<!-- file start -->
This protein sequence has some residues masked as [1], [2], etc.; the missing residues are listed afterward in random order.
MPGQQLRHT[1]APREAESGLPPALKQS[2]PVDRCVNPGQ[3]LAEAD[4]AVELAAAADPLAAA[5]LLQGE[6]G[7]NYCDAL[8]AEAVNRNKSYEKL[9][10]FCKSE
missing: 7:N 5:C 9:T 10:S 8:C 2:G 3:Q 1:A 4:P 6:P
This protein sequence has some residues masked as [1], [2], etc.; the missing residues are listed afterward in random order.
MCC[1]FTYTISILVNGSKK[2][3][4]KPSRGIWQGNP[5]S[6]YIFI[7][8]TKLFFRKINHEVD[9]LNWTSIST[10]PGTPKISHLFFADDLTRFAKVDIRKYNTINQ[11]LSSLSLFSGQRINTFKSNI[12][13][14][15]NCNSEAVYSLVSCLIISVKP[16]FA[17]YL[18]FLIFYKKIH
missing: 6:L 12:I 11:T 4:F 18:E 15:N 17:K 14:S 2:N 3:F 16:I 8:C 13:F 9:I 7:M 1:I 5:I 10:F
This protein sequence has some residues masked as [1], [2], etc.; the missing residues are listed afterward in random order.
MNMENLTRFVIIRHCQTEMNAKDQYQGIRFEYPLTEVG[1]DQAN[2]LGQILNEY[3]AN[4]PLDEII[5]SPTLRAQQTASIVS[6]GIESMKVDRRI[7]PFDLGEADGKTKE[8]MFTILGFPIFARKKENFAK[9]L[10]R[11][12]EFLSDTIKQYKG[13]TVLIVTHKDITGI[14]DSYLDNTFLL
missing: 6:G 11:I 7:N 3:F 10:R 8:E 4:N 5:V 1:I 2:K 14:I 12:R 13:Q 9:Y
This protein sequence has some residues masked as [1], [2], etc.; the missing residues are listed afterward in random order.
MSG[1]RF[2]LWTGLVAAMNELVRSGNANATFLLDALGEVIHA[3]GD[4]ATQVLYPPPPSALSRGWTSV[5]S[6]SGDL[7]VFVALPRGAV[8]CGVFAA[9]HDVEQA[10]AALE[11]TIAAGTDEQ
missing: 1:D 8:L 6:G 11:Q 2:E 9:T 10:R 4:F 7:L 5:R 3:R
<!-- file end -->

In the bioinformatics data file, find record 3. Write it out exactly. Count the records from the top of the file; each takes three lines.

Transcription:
This protein sequence has some residues masked as [1], [2], etc.; the missing residues are listed afterward in random order.
MNMENLTRFVIIRHCQTEMNAKDQYQGIRFEYPLTEVG[1]DQAN[2]LGQILNEY[3]AN[4]PLDEII[5]SPTLRAQQTASIVS[6]GIESMKVDRRI[7]PFDLGEADGKTKE[8]MFTILGFPIFARKKENFAK[9]L[10]R[11][12]EFLSDTIKQYKG[13]TVLIVTHKDITGI[14]DSYLDNTFLL
missing: 6:G 11:I 7:N 3:F 10:R 8:E 4:N 5:V 1:I 2:K 14:I 12:R 13:Q 9:Y